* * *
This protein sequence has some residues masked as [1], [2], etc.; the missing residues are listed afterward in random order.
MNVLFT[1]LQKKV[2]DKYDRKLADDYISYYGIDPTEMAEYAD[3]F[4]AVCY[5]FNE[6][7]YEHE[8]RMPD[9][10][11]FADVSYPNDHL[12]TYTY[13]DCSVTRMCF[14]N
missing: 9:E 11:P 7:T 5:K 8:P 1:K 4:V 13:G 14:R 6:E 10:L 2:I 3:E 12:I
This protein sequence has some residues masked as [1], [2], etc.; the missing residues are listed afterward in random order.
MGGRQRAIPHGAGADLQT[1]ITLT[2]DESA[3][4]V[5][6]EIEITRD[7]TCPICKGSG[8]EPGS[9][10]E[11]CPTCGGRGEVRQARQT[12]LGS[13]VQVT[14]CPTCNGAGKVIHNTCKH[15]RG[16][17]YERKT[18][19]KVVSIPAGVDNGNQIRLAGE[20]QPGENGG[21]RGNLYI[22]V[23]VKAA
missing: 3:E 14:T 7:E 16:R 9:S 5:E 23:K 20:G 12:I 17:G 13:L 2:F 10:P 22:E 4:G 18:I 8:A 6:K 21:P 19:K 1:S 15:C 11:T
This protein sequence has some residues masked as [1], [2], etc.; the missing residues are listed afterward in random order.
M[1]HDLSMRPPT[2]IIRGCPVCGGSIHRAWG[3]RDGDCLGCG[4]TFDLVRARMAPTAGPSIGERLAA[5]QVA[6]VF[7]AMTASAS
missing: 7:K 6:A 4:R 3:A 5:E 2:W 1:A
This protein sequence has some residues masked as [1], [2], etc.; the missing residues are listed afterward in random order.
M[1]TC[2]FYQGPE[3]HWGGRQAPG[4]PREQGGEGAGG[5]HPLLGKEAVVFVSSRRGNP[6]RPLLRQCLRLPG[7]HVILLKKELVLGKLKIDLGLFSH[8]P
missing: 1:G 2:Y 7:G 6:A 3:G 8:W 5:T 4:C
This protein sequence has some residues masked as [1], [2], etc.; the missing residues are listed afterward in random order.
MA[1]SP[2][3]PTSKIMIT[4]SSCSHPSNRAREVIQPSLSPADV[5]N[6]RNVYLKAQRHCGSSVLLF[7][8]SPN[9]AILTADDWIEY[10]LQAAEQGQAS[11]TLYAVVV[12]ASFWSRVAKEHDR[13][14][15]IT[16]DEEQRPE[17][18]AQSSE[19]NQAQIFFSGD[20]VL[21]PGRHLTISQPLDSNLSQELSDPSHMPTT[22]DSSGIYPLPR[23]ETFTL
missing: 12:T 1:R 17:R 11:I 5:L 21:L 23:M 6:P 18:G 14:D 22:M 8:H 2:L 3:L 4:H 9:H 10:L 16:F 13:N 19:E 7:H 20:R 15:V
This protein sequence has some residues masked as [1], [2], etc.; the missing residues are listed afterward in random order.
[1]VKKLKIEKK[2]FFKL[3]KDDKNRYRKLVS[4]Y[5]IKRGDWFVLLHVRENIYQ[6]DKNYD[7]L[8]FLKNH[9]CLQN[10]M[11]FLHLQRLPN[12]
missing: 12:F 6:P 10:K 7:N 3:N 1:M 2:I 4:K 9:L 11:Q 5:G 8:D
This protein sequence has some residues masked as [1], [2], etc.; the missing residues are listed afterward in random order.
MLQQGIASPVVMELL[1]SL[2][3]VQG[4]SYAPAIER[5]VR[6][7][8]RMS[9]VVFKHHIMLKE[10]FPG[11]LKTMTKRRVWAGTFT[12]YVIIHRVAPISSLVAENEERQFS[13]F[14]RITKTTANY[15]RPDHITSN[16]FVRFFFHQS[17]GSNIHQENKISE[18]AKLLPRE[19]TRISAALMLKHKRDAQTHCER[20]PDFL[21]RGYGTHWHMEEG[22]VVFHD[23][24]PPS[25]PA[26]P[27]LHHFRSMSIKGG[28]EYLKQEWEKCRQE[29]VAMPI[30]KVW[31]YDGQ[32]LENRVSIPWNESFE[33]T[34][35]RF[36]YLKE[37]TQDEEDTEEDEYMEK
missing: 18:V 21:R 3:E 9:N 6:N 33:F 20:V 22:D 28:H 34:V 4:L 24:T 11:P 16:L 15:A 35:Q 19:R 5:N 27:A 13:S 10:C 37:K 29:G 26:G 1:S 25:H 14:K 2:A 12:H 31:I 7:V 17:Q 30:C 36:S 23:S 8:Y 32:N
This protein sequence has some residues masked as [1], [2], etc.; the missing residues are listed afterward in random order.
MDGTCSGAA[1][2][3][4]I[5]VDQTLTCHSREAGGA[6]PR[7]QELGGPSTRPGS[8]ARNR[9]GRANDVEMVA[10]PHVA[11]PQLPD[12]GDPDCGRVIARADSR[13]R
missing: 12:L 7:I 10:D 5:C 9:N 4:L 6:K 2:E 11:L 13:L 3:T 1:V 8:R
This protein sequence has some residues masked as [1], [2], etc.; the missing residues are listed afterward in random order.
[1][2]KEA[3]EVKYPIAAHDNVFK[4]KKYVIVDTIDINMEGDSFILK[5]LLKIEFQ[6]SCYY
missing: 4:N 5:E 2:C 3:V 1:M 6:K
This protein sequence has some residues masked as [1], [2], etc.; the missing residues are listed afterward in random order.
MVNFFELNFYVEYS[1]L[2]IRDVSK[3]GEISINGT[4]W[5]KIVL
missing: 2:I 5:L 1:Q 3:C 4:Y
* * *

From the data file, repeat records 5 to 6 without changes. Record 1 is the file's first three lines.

This protein sequence has some residues masked as [1], [2], etc.; the missing residues are listed afterward in random order.
MA[1]SP[2][3]PTSKIMIT[4]SSCSHPSNRAREVIQPSLSPADV[5]N[6]RNVYLKAQRHCGSSVLLF[7][8]SPN[9]AILTADDWIEY[10]LQAAEQGQAS[11]TLYAVVV[12]ASFWSRVAKEHDR[13][14][15]IT[16]DEEQRPE[17][18]AQSSE[19]NQAQIFFSGD[20]VL[21]PGRHLTISQPLDSNLSQELSDPSHMPTT[22]DSSGIYPLPR[23]ETFTL
missing: 12:T 1:R 17:R 11:I 5:L 21:L 23:M 6:P 18:G 14:D 22:M 8:H 2:L 3:L 4:H 9:H 10:L 16:F 13:N 19:E 7:H 20:R 15:V
This protein sequence has some residues masked as [1], [2], etc.; the missing residues are listed afterward in random order.
[1]VKKLKIEKK[2]FFKL[3]KDDKNRYRKLVS[4]Y[5]IKRGDWFVLLHVRENIYQ[6]DKNYD[7]L[8]FLKNH[9]CLQN[10]M[11]FLHLQRLPN[12]
missing: 12:F 6:P 10:K 7:N 3:N 1:M 2:I 4:K 9:L 11:Q 5:G 8:D